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We develop applications for the Flash platform, which have LOTS of run-time loaded assets (graphics, data, audio, code-libraries, etc.) Those assets are logically organized within project folders. Programmers and designers get the latest from version control, check-out their code or design work, test within a full local copy of the application, then check-in when they are done. The organization is important to this workflow and our communication.

Using Flash or FlashDevelop, I can easily work with any organization of folders and files. I can easily compile a single package or class to create a run-time loadable swf. In Flex Builder Pro, it seems my options are to create a project for each swf that I need to compile or create a project which references modules, which can also be setup as projects. Neither technique seems ideal for a team or even as good as our current workflow. Note: I've got about 10 years experience with Flash, but only a couple months experience using Flex Builder Pro. It is quite likely that I simply haven't discovered a better workflow.

Would you please share a few tips on how you and your team use Flex Builder Pro to develop large applications, which have lots of runtime libraries and other assets?

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3 Answers 3

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Generally, you are correct: Using FlexBuilder the idea is that you will create a project that has a single thing to be built (.swf, .swc, etc).

A file repository (as you mentioned you use) is definitely a MUST HAVE for large-scale development.

Adding build tools such as Ant (my personal favorite) and Maven (growing in popularity and ability pretty quickly) to your toolbox allow you to do more advanced building (and even unit-testing). These types of tools will allow the building of a large application with many aspects and dependencies in a single action. This is a must for large-scale applications and development environments. For larger projects with a lot of sub-projects I will often have a single "master" project that is little more than a build script that calls sub-project build scripts and puts everything together. Maven is particularly good at that. There are Eclipse plug-ins that help out with both of those tools.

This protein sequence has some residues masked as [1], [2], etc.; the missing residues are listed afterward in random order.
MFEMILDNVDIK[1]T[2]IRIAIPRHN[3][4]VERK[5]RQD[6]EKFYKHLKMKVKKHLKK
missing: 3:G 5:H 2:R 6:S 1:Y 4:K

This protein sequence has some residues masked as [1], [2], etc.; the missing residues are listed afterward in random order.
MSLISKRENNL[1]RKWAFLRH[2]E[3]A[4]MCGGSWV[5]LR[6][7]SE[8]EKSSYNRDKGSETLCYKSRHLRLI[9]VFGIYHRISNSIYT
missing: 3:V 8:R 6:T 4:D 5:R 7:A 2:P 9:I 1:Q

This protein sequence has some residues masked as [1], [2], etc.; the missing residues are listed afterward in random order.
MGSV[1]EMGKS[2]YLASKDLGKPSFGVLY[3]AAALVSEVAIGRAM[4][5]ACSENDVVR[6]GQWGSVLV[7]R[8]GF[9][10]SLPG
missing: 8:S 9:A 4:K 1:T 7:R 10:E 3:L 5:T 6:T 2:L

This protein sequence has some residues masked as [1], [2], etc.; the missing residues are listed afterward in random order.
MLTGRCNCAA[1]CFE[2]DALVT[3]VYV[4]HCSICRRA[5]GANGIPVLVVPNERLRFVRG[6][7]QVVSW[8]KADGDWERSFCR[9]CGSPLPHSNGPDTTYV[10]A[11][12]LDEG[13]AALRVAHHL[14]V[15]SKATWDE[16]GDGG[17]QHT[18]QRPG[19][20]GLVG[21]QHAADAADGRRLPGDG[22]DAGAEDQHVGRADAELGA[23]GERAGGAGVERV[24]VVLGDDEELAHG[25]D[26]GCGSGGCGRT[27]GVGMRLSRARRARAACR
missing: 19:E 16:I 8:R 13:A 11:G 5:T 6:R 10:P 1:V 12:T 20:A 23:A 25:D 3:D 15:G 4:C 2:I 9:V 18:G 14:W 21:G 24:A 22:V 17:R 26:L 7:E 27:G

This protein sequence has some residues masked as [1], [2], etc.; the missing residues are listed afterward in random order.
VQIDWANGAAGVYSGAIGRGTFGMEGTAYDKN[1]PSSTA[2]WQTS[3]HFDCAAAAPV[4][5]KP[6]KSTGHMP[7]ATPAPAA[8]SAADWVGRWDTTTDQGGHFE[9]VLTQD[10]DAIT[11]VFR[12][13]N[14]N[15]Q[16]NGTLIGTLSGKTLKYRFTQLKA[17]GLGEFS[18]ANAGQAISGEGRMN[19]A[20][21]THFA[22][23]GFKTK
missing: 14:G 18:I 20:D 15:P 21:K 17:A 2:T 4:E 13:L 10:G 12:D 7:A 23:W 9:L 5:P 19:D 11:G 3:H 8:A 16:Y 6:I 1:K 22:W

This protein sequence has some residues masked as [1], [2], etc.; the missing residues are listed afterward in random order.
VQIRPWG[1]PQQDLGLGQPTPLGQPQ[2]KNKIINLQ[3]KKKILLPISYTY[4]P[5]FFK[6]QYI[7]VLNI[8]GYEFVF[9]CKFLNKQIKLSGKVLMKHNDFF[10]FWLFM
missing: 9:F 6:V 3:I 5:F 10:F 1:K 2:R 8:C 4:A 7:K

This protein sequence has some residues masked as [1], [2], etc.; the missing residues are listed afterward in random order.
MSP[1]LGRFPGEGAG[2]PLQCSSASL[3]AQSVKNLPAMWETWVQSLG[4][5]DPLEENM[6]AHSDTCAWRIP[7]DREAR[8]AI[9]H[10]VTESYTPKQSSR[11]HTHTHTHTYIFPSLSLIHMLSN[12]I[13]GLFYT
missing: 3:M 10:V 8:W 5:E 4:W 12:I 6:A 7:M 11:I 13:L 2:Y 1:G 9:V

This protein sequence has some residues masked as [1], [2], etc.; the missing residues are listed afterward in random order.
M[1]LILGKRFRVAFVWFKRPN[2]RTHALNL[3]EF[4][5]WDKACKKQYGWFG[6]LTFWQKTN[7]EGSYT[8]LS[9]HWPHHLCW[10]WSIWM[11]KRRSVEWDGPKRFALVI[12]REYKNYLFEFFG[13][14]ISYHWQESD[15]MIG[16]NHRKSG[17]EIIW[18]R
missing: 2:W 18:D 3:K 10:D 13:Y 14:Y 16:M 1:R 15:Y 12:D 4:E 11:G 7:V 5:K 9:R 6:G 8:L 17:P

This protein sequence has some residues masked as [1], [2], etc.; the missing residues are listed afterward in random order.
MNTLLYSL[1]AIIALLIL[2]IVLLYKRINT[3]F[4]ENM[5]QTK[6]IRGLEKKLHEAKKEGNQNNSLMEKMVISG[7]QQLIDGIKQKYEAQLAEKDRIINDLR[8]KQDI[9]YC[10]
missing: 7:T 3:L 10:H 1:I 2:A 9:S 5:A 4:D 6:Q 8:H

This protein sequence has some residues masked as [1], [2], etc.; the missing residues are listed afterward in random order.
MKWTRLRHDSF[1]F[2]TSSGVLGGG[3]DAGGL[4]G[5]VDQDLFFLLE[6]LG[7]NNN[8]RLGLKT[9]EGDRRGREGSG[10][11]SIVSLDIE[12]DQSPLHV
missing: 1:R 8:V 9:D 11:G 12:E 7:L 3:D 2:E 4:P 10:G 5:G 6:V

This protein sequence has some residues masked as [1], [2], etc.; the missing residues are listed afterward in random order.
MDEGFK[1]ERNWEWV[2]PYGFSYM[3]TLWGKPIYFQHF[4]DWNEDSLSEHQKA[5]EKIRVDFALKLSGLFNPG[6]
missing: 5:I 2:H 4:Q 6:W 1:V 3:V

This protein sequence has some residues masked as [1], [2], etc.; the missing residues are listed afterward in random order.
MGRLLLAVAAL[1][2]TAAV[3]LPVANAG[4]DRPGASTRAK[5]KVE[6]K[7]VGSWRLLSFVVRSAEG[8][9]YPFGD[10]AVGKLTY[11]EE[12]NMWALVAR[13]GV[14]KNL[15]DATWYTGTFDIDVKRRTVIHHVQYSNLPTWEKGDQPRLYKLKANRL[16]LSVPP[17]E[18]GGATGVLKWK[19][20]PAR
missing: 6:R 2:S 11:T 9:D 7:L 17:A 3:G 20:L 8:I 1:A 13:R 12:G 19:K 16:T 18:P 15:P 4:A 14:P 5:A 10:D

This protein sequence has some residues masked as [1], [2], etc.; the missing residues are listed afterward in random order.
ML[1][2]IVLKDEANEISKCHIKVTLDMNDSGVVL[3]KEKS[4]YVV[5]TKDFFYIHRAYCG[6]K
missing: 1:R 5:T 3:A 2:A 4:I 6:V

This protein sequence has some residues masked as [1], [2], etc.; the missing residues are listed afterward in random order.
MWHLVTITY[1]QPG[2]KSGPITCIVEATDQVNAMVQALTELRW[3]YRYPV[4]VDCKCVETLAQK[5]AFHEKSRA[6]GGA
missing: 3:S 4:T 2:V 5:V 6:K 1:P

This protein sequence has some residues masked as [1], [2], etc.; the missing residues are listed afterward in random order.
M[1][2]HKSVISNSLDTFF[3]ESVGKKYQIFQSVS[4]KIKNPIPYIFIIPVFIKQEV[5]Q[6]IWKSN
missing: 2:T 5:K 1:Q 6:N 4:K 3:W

Different situations require different ways to use the projects together. It may be helpful to directly link to a Library project as a dependency. That way your projects are able to debug the linked code and modify it as needed. Or if library projects are less commonly modified then their assets could be dropped into the /libs folder of the dependant project eliminating the need to have the .swc generating project open while development goes on.

Keeping your projects to a one-asset-per-project situation goes a long way to keeping it organized. Generally I have a folder for each client and in there a folder for each project. If that project needs to be broken down into sub-projects then ALL of those sub-projects will be located in that project folder (no matter what the relationship is to each other).

Sometimes it is of course helpful to have a number of assets be created for a single project. This could be multiple .swfs for different situations, different .zips for distribution to different places or clients or a dozen other situations. "Asset" projects are sometimes a good example of this. Sometimes I have a "project" that is just my collection of assets. I don't normally access this project from within FlexBuilder and it doesn't normally have the .project and other Eclipse files.

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Thanks for the information. –  Michael Prescott May 7 '09 at 18:04

I also use combination of library projects and regular projects. One issue I ran into with a large project is compilation time. Here are some links for the compilation:

Setting the right eclipse.ini and using the -incremental compiler option really helped me out.

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Thanks for the information. –  Michael Prescott May 7 '09 at 18:04

Unless you develop a Hello World application, you should have more than one Flex Builder projects. The main one has the bare minimum of classes, and possibly shared libraries that are required to display the first screen of your app.

Fonts and CSS go to a separate proj and are compiled into a separate swf. Load them during the runtime via StyleManager. This alone will speed up the compilation of your app.

The rest of the code has to be split into a separate projects (either Flex Library projects or just the projects having modules). Read about differences in linking of the libraries with the main proj (RSL vs Merged into Code vs. External).

We use Ant for building each of the projects and the entire app. Our open sourced Fx2Ant utility generates ANT scripts for your Flex Builder projects in seconds.

For example, here's the project I was working on last year: http://www.mbusa.com. It consists of more than 15 Flex Builder projects.

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